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The Phaedra Syndrome

Of Shame and Guilt in Drama

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Albert S. Gérard

Originating probably in some oral cautionary tale, the Phaedra story illustrates a peculiar pattern of transgression and retribution. This Phaedra syndrome provided inspiration for many major writers from Euripides to Gabriele d'Annunzio. The present book offers a close re-reading and a re-assessment of four acknowledged masterpieces - Euripides' Hippolutos, Seneca's Phaedra, Lope de Vega's Castigo sin venganza and Racine's Phèdre: together with Lope's Italian source. Matteo Bandello's Novella 44, they all deal with the old tale or none of its analogues. While paying minute comparative attention to the texts, it aims at clarifying the relevance of each work for the meandrous evolution of religious beliefs and ethical criteria in the history of European society, ranging from Democritus' effort to react against his contemporaries' archaic shame-culture attitudes to Latin Stoicism, to the syncretic Baroque outlook in siglo de oro drama and to the radical puritanical inwardness of French Jansenism. The last two chapters offer an original interpretation of Phèdre as the supreme poetic utterance of Racine's confusion and perplexity in front of the unresolved contradictions in his faith; a case is made in the Conclusion the view that the puzzled and puzzling mood of this mysterious play exemplifies the new mind-set that was paving the way for Enlightenment rationalism and the ensuing dechristianisation of the Western intelligentsia.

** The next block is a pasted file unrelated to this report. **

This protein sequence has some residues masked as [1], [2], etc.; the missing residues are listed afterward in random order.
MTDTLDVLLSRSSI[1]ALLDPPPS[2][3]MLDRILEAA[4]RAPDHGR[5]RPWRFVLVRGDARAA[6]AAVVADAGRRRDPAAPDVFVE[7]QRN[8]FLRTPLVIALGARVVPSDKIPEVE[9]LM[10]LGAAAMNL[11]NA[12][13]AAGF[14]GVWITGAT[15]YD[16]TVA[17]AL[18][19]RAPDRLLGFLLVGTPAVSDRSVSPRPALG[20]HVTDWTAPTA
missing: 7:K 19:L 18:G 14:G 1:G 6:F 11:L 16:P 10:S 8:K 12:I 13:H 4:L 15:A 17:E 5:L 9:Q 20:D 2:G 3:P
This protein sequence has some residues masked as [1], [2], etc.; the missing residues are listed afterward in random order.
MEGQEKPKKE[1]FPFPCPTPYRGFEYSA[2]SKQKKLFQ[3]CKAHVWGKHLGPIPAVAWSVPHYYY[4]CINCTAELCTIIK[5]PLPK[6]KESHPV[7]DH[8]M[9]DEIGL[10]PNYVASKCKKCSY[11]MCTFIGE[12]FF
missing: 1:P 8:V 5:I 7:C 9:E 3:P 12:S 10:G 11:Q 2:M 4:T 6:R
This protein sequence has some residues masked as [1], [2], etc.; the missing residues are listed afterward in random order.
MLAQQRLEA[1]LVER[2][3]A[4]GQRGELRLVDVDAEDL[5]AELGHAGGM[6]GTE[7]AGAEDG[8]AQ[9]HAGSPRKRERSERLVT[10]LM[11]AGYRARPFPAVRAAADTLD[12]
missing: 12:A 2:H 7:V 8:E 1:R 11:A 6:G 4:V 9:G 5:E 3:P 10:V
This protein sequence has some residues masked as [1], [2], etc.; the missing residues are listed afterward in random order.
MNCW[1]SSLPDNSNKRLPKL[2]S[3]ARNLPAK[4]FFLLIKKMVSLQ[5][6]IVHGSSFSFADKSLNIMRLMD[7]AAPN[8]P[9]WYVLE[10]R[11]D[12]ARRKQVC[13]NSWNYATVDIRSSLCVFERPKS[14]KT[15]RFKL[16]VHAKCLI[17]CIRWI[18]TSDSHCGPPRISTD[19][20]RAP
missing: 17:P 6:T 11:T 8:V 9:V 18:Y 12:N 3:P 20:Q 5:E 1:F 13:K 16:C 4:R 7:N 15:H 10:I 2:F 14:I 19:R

The Art of Commedia

A Study in the Commedia dell’Arte 1560–1620 with Special Reference to the Visual Records

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M A Katritzky